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The talk of the Cannes Film Festival, where it received as rapturous a critical response as any film is likely to get (no less than Amy Taubin said it was one of her ten favorite films of all-time on Film Comment’s festival podcast), Toni Erdmann is finally making its run through the fall festival circuit, and here in Vancouver it capped my first day at the festival. And what is surely a great surprise, it’s a film that lives up to the hype. A nearly three-hour screwball comedy about a father, a daughter, and international capitalism, it’s the best film made about parenthood since Yasujiro Ozu died, and surely the funniest German film ever made. Peter Simonischek plays the father, a large, gregarious and goofy older man, a music teacher with a penchant for pranks of the false teeth and bad wig variety. His daughter, played by Sandra Hüller, is a high-ranking consultant working in Bucharest to help a corporation outsource its workforce. She’s too busy to notice how miserable she is, but after a perfunctory visit home, dad drops in on her life unannounced, generally being foolish and weird and embarrassing. At the halfway point she sends him home, only for him to return in disguise as Toni Erdmann, a life coach who insinuates himself among her friends at parties and work functions. The film is a symphony of double takes, as every character, great and small, is stunned by Toni’s oddity, his eyes twinkling mischievously whenever someone plays along with his games. The final third of the film escalates, in classic screwball style, through a masterful series of set-pieces, as hilarious as they are devastating. It’s difficult to describe the achievement of this film to someone who hasn’t seen it, the way it impossibly negotiates the simultaneous absurdity and despair of life, the way it captures the pride we have in our children and our overwhelming sorrow when they’re in pain. Watching it at VIFF, in a 1,000 seat auditorium, feeling the entire vast room captivated and rapturous with every twist and shock and small poignancy, is one of the great movie-going experiences I’ve ever had.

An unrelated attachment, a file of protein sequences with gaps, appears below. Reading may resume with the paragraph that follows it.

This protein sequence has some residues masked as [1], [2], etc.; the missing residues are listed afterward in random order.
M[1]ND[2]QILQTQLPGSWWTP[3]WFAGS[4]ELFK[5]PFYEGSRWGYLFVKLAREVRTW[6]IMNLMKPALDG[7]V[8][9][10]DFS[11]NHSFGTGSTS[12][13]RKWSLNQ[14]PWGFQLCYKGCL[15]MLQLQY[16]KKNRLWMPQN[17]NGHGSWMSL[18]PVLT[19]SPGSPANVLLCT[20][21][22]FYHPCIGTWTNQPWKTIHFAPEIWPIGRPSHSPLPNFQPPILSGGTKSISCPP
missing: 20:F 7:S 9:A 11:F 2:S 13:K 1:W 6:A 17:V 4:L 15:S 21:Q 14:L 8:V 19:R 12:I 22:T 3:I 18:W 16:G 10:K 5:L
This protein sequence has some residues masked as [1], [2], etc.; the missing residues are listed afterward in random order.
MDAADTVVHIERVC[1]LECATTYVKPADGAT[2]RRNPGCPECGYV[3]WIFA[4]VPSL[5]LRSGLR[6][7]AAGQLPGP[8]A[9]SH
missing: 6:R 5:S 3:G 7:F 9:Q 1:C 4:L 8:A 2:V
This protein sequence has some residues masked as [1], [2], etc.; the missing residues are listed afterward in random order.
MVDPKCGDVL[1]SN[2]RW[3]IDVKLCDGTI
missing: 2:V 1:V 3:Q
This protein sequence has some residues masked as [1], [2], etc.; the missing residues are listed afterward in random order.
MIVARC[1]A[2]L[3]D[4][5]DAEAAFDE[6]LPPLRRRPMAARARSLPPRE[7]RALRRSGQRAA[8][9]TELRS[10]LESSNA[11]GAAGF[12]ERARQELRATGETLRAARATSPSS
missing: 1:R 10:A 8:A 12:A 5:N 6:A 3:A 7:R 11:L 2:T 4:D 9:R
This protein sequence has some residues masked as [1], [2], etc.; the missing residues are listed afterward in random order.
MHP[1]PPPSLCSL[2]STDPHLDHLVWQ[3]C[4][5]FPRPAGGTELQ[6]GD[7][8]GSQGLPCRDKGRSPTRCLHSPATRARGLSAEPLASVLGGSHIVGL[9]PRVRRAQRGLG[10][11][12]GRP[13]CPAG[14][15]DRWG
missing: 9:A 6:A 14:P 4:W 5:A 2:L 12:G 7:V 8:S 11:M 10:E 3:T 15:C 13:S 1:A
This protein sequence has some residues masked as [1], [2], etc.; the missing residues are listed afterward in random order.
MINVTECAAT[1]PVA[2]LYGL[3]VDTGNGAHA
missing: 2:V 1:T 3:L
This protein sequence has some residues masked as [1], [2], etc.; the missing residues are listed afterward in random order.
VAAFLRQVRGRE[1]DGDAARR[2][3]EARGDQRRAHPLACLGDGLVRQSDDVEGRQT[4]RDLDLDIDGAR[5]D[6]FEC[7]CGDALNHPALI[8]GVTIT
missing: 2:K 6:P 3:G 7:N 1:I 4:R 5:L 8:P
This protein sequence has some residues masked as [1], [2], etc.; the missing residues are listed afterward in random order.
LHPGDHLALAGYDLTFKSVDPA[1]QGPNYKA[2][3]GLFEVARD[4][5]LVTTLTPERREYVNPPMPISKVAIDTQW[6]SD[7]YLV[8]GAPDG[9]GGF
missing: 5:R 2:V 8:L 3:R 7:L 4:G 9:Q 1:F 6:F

Tonight the Seattle Art Museum kicks off its latest series of 35mm film presentations, this one devoted to writer-director Preston Sturges, who with a handful of masterpieces in the early and mid-1940s brought the screwball comedy era to its magnificent conclusion. The museum is presenting six of his films, playing every Thursday night through August 13. We’ll be covering them all here at Seattle Screen Scene, along with recording an episode of the They Shot Pictures podcast devoted to Sturges, which we should have up in two weeks or so.
First up is the least well-known, unfairly I think, Christmas in July, in which Dick Powell plays a wannabe adman who is tricked by some fellow workers into believing his submission in a coffee company’s slogan contest has won the $25,000 grand prize. A series of misunderstandings gets him the big check, a promotion and an engagement, and before the truth can come out he’s showered his whole neighborhood with gifts and toys. Deftly sketching the generational layers of the mid-century immigrant class system, Sturges gives as subtle a portrait of the disasters and fantasies provoked by capitalism as you’ll find in Hollywood, a far cry from the sentimentality and privileged condescension of his future avatar John L. Sullivan. The tone is delicately balanced between screwball and melancholy, the warm loneliness of Powell and his girl (Ellen Drew) dreaming on a rooftop leavened by the ten minutes it takes him to explain his slogan to her (“It’s a pun” is his hopeless refrain). Sturges would never again be this relaxed.